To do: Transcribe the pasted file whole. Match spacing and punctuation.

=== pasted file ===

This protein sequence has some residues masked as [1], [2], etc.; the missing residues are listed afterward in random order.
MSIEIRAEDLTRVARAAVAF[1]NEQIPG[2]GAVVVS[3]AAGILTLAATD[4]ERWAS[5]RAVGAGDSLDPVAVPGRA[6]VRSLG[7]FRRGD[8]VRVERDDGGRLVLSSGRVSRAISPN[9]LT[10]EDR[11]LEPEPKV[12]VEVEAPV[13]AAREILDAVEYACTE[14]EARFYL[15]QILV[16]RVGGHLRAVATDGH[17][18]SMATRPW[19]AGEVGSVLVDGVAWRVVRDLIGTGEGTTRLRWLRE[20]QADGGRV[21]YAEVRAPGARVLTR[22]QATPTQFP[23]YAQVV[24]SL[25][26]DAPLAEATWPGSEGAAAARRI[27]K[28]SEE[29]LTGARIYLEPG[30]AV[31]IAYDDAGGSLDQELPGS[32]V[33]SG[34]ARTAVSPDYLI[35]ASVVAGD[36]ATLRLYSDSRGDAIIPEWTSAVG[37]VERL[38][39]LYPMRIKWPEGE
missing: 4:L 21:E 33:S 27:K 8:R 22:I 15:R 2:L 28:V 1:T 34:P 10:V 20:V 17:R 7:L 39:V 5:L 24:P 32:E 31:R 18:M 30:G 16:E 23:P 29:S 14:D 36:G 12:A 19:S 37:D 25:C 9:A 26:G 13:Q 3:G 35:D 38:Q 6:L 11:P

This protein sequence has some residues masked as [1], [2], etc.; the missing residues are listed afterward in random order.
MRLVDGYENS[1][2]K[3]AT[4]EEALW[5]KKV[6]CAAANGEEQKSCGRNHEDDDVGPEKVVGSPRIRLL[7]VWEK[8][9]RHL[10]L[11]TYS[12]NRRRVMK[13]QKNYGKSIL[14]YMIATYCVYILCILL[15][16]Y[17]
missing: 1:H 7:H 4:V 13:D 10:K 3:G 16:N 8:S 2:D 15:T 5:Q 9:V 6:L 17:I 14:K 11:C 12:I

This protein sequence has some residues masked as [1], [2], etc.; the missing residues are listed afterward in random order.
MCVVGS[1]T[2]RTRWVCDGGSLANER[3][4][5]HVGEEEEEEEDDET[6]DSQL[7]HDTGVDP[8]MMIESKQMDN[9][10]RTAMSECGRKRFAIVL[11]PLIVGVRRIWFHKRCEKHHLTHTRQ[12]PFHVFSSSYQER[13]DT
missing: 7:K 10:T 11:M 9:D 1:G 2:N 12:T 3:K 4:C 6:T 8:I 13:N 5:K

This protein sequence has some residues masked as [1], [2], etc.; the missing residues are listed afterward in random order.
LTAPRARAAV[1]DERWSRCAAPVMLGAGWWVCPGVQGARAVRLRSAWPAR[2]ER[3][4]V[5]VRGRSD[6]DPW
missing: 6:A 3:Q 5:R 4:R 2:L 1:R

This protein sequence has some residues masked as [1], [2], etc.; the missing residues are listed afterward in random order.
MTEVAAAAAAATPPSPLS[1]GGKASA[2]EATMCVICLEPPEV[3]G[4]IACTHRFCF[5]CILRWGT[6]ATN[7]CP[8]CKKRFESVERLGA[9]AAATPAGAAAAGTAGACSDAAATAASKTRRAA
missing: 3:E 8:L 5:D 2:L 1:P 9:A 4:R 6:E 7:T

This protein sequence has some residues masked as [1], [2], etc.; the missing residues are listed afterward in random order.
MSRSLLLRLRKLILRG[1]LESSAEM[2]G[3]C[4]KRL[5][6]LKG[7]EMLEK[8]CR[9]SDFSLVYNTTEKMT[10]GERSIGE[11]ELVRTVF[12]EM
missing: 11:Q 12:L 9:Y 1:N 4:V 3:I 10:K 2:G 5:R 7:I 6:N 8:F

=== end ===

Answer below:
This protein sequence has some residues masked as [1], [2], etc.; the missing residues are listed afterward in random order.
MSIEIRAEDLTRVARAAVAF[1]NEQIPG[2]GAVVVS[3]AAGILTLAATD[4]ERWAS[5]RAVGAGDSLDPVAVPGRA[6]VRSLG[7]FRRGD[8]VRVERDDGGRLVLSSGRVSRAISPN[9]LT[10]EDR[11]LEPEPKV[12]VEVEAPV[13]AAREILDAVEYACTE[14]EARFYL[15]QILV[16]RVGGHLRAVATDGH[17][18]SMATRPW[19]AGEVGSVLVDGVAWRVVRDLIGTGEGTTRLRWLRE[20]QADGGRV[21]YAEVRAPGARVLTR[22]QATPTQFP[23]YAQVV[24]SL[25][26]DAPLAEATWPGSEGAAAARRI[27]K[28]SEE[29]LTGARIYLEPG[30]AV[31]IAYDDAGGSLDQELPGS[32]V[33]SG[34]ARTAVSPDYLI[35]ASVVAGD[36]ATLRLYSDSRGDAIIPEWTSAVG[37]VERL[38][39]LYPMRIKWPEGE
missing: 4:L 21:E 33:S 27:K 8:R 22:I 15:R 2:L 28:V 1:T 34:P 10:V 20:V 17:R 7:L 39:V 5:L 24:P 32:E 31:R 18:M 30:G 16:E 23:P 29:S 14:D 36:G 12:A 19:S 37:D 25:C 9:A 26:G 13:Q 3:G 35:D 38:Q 6:L 11:P

This protein sequence has some residues masked as [1], [2], etc.; the missing residues are listed afterward in random order.
MRLVDGYENS[1][2]K[3]AT[4]EEALW[5]KKV[6]CAAANGEEQKSCGRNHEDDDVGPEKVVGSPRIRLL[7]VWEK[8][9]RHL[10]L[11]TYS[12]NRRRVMK[13]QKNYGKSIL[14]YMIATYCVYILCILL[15][16]Y[17]
missing: 1:H 7:H 4:V 13:D 10:K 3:G 16:N 8:S 2:D 15:T 5:Q 9:V 6:L 17:I 14:K 11:C 12:I

This protein sequence has some residues masked as [1], [2], etc.; the missing residues are listed afterward in random order.
MCVVGS[1]T[2]RTRWVCDGGSLANER[3][4][5]HVGEEEEEEEDDET[6]DSQL[7]HDTGVDP[8]MMIESKQMDN[9][10]RTAMSECGRKRFAIVL[11]PLIVGVRRIWFHKRCEKHHLTHTRQ[12]PFHVFSSSYQER[13]DT
missing: 7:K 10:T 11:M 9:D 1:G 2:N 12:T 3:K 4:C 6:T 8:I 13:N 5:K

This protein sequence has some residues masked as [1], [2], etc.; the missing residues are listed afterward in random order.
LTAPRARAAV[1]DERWSRCAAPVMLGAGWWVCPGVQGARAVRLRSAWPAR[2]ER[3][4]V[5]VRGRSD[6]DPW
missing: 6:A 3:Q 5:R 4:R 2:L 1:R

This protein sequence has some residues masked as [1], [2], etc.; the missing residues are listed afterward in random order.
MTEVAAAAAAATPPSPLS[1]GGKASA[2]EATMCVICLEPPEV[3]G[4]IACTHRFCF[5]CILRWGT[6]ATN[7]CP[8]CKKRFESVERLGA[9]AAATPAGAAAAGTAGACSDAAATAASKTRRAA
missing: 3:E 8:L 5:D 2:L 1:P 9:A 4:R 6:E 7:T

This protein sequence has some residues masked as [1], [2], etc.; the missing residues are listed afterward in random order.
MSRSLLLRLRKLILRG[1]LESSAEM[2]G[3]C[4]KRL[5][6]LKG[7]EMLEK[8]CR[9]SDFSLVYNTTEKMT[10]GERSIGE[11]ELVRTVF[12]EM
missing: 11:Q 12:L 9:Y 1:N 4:V 3:I 10:K 2:G 5:R 7:I 6:N 8:F